SANDPOINT — The Ten Commandments monument isn’t going anywhere for now, but that didn’t stop hundreds from filling Farmin Park Thursday to protest its possible removal.
The melody of “Amazing Grace” filled the park as attendees bustled around the monument, holding signs and signing a petition to preserve its location. Sandpoint Police Chief Corey Coon’s announcement that the monument wouldn’t be moved Thursday didn’t seem to impact turnout for a planned 2 p.m. gathering, which easily swelled to 300-500 people at its peak.
“I don’t like this at all,” attendee Gladys Larson said. “There’s no way someone can come into our town and dictate what goes on here.”
Controversy began Wednesday evening when word rapidly spread through social media and phone calls that the monument would be moved Thursday. While city officials didn’t confirm the removal, they did say they were investigating alternative locations for the monument. These investigations began after the city received a letter in November from the Freedom From Religion Foundation, the largest national advocate for non-theists.
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“Ten Commandments displays continue to cause distress and divisiveness and continue to be challenged around the country,” the letter reads. “The best approach is to remedy the liability by moving the monument now.”
Freedom From Religion Foundation attorney Patrick Elliott said the organization sent the letter following around three or four complaints since 2010 from both residents and out-of-towners. It’s rare for the nonprofit to receive multiple reports of an alleged grievance in a small town, he added.
“(The foundation’s) letter addresses this primarily as a matter of policy rather than as a legal issue,” he said.
Even so, the monument’s location still opens the city to the potential for costly litigation, City Attorney Scot Campbell said.
“I would be equally criticized if we received the attached warning letter and ignored it and were later sued to remove the monument, potentially costing the city a lot of money to defend the lawsuit,” he added.
Parks and Recreation Director Kim Woodruff said the city has no plans to move the monument. The controversy added up to a long day for him as he explained the situation to residents calling his department.
“People were generally very good to deal with,” he said.
According to a city press release, Mayor Carrie Logan asked Woodruff to work with the Fraternal Order of the Eagles, which donated the monument to the city in 1972, in discussing alternative locations for the monument. This is purely to eliminate the city’s liability and is not a slight to religious residents, city officials said.
“No disrespect is meant to the faith community,” a press release reads. “Rather the decision was a business one to protect the financial interests of the city in these litigious times.”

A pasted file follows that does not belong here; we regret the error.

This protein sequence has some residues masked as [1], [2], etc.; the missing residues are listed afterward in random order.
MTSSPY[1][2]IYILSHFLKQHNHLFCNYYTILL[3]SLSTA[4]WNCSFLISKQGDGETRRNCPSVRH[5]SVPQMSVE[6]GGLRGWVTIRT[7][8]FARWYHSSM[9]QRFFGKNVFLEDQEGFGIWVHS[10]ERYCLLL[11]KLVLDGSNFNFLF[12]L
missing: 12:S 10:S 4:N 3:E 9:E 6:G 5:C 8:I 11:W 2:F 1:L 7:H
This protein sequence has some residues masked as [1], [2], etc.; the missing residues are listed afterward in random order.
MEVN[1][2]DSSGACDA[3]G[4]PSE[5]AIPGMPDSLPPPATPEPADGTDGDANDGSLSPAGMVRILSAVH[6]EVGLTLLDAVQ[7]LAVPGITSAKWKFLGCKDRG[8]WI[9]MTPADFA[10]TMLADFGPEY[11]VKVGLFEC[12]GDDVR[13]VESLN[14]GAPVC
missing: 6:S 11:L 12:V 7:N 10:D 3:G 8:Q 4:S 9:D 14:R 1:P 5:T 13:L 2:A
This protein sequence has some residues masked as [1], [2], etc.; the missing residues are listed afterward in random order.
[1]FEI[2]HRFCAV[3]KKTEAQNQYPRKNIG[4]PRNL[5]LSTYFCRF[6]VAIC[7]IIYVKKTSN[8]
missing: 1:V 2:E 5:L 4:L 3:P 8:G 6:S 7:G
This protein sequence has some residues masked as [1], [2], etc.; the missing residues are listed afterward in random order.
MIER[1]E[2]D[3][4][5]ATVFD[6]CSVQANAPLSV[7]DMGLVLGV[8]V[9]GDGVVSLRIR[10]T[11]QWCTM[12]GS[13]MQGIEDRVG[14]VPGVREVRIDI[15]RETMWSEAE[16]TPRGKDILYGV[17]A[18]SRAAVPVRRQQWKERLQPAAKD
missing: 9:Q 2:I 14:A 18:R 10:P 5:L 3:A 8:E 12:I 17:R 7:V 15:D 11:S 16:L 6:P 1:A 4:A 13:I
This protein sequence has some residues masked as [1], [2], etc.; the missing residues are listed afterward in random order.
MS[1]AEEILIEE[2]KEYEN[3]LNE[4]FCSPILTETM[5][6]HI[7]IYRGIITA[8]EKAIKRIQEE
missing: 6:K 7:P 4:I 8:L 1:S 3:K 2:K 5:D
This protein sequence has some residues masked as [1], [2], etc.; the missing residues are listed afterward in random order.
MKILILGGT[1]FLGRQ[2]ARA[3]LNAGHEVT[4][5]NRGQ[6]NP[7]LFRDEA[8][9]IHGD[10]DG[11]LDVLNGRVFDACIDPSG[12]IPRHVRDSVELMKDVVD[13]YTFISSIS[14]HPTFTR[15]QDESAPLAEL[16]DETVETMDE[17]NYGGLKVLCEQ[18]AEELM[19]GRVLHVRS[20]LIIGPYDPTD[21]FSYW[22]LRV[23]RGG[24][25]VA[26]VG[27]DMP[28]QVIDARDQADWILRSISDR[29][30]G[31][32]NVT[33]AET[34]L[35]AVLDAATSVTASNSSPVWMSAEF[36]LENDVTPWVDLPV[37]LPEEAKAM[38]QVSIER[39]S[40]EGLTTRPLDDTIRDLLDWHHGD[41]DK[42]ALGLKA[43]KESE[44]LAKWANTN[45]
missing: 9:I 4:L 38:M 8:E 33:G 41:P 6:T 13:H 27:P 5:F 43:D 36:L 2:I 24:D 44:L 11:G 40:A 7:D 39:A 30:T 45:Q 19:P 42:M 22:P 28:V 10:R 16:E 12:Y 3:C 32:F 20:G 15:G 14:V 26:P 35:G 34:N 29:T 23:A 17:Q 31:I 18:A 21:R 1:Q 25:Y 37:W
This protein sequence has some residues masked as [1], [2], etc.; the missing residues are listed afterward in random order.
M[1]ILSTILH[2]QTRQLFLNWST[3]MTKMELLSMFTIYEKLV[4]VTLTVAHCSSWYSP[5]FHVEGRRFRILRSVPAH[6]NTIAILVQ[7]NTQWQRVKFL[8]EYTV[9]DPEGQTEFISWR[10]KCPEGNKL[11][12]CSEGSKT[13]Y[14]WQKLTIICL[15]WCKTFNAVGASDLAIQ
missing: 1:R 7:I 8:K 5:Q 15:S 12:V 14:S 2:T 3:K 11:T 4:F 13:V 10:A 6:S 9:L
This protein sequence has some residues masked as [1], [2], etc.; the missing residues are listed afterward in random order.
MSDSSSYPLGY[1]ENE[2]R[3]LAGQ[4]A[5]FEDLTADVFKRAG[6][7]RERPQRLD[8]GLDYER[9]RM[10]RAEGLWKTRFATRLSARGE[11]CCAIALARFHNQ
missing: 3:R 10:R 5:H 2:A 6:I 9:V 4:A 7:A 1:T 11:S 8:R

The controversy came as a surprise to many council members. Councilman Bob Camp said he hadn’t heard anything about it until he caught the rapidly-spreading word Wednesday night following a city meeting.
“I got two phone calls (that night), and now, I’ve basically been answering the phone all day today,” he said.
City officials have added a public hearing to the City Council agenda set for 5:30 p.m. Wednesday at Sandpoint City Hall to gather public opinion regarding the monument. The Eagles will also hold a meeting 7 p.m. Thursday to discuss members’ thoughts on the issue.
“My guess right now is that most everyone would want to leave it where it is,” Eagles vice president Dave Dawson said.
In addition, local conservative organization the Friends of Idaho have taken up the banner for the monument. They plan to discuss the issue at a meeting scheduled for 6 p.m. Friday, March 21 at Sandpoint Community Hall.
“Friends of Idaho recognizes that the threat of litigation is the reason for the city’s action,” group member Pam Stout said. “However, we must ask that they rethink their decision.”
People have taken issue with the monument’s placement in the past, according to former councilwoman and clerk Helen Newton. She said that during her time as clerk, visitors would sometimes wonder if it represented a violation of the Establishment Clause in the First Amendment. However, no one ever filled out an official complaint form, much less filed a tort claim.
In a somewhat ironic twist, the public uproar centers around a monument many people said they didn’t know existed in Sandpoint. It’s unlikely it will escape notice again as the issue develops over the coming weeks.